What Is The Potential For Growth In SMB Online Marketing?
The handful of SEM companies that we work with at Palore make millions of calls to Small and Medium Businesses (SMBs) every year. This raises the question of whether the market for SMB online advertising is saturated, and how much room there is for growth. A good (albeit somewhat simplistic) way of answering that question […]
The handful of SEM companies that we work with at Palore make millions of calls to Small and Medium Businesses (SMBs) every year. This raises the question of whether the market for SMB online advertising is saturated, and how much room there is for growth.
A good (albeit somewhat simplistic) way of answering that question is by looking at how many SMBs are currently marketing themselves online, and more importantly, how many are not. It is this latter group, local business owners who still don’t advertise or otherwise promote themselves online, that defines the room for growth in this industry.
In this post, I will share some statistics on what local businesses from two categories – dentists and limo drivers – are currently doing in one small US market. The following charts present their online activity, based on a project we ran in the Alexandria, VA area, covering over 60K businesses. The data covers these local businesses’ activities on the top search engines, Internet Yellow Pages (IYPs) and local search sites.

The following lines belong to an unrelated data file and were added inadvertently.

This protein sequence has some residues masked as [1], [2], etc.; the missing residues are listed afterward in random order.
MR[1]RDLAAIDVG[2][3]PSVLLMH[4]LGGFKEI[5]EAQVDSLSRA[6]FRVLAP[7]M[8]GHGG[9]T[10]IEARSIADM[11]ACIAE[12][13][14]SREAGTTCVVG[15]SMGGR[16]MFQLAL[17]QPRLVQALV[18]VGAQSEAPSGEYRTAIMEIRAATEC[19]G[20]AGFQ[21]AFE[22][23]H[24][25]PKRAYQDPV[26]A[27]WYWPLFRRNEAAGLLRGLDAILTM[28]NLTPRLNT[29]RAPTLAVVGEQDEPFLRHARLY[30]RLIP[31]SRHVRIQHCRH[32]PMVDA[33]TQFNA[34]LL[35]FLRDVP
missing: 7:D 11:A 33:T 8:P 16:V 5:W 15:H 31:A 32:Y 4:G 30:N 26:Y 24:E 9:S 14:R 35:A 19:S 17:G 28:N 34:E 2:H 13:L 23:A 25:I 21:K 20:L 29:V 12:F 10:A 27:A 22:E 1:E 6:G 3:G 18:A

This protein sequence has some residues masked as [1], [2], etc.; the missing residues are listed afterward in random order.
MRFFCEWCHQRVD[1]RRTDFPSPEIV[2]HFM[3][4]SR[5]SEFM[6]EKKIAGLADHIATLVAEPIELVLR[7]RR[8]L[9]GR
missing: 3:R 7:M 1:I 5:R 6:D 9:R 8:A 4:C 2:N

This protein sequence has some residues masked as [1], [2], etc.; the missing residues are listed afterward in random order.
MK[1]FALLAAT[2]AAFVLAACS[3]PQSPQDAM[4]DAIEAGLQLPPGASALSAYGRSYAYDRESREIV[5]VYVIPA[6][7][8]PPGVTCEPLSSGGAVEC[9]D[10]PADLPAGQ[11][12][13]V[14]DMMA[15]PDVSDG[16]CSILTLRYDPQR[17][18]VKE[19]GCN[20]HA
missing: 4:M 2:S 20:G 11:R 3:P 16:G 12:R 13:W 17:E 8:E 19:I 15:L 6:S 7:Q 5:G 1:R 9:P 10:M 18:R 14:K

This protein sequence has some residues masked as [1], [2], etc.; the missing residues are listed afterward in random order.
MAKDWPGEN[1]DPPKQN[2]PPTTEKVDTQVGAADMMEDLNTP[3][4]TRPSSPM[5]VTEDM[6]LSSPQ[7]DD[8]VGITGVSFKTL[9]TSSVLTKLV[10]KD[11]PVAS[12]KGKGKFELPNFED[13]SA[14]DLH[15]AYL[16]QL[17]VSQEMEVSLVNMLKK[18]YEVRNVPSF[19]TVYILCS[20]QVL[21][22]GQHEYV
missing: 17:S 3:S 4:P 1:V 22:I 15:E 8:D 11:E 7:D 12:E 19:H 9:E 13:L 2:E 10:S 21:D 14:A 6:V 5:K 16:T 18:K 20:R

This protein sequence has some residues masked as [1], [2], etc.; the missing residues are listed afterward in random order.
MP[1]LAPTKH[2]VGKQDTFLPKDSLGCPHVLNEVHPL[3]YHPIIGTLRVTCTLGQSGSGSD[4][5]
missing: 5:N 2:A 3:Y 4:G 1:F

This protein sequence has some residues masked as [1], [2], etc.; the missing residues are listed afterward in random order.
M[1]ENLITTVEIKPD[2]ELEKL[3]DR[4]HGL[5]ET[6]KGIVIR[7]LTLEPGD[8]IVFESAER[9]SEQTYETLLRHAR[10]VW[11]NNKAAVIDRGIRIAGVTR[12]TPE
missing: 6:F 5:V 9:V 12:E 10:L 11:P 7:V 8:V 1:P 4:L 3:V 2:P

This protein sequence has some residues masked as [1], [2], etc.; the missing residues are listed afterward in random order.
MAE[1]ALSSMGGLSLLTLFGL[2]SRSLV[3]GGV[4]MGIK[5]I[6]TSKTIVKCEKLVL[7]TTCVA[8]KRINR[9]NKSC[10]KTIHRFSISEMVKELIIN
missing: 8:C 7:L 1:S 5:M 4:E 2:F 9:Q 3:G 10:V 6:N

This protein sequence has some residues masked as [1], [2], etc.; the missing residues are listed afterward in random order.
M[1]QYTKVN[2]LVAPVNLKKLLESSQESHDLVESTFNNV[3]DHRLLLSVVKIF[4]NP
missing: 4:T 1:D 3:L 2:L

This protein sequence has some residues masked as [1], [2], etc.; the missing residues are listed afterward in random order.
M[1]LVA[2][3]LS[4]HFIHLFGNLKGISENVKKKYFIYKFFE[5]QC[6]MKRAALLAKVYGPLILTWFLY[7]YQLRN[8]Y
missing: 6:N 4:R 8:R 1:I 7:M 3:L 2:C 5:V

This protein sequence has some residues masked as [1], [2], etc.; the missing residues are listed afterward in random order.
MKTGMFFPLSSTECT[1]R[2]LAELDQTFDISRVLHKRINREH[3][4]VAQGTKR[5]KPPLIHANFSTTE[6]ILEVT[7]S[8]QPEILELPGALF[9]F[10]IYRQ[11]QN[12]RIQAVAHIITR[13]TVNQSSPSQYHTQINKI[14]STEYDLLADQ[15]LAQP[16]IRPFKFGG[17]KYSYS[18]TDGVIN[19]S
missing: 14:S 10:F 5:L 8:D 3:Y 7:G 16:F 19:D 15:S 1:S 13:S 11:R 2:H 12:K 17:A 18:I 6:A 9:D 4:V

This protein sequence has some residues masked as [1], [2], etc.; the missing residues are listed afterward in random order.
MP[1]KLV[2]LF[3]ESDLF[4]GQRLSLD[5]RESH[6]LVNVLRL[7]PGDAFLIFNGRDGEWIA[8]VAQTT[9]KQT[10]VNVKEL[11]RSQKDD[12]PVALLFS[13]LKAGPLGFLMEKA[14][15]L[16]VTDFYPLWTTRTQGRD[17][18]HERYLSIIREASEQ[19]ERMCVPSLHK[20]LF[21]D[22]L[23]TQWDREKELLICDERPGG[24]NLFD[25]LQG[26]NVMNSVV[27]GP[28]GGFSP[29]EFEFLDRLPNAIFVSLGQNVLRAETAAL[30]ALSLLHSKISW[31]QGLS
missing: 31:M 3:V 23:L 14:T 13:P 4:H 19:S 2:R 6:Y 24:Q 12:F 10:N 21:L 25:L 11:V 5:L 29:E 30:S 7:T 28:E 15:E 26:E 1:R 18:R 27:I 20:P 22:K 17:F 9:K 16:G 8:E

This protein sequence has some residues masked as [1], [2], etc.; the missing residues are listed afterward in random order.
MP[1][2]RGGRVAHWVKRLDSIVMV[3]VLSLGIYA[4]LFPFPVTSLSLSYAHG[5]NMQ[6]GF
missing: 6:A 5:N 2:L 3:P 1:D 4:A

I’ll start with some definitions: “Widely listed” means businesses that appear (even as free listings) on at least half of the leading search engines, IYPs and local directories. “Have website” means businesses that have their website listed on one of the above directories (there may be additional businesses with websites, but these did not appear on any of the main directories.) We assume that the other labels are self explanatory.
The blue section shows how many businesses fall into each category, while the orange section shows the portion of businesses that do not – for example, 48% of Alexandria dentists have a website, while 52% do not.
Obviously, there is more to online marketing than being widely listed and having a website – there is a myriad of effective techniques, from adding a video to properly optimizing your site for search engines. However, this snapshot does capture only one aspect of online involvement by these SMBs.
Getting back to the original question, I would argue that if the orange areas represents the growth opportunity for both SMBs and marketers, then the answer is a resounding “Yes”, and further, the growth opportunity in online marketing for SMBs is significant, and “No”, the market is still far from being saturated.
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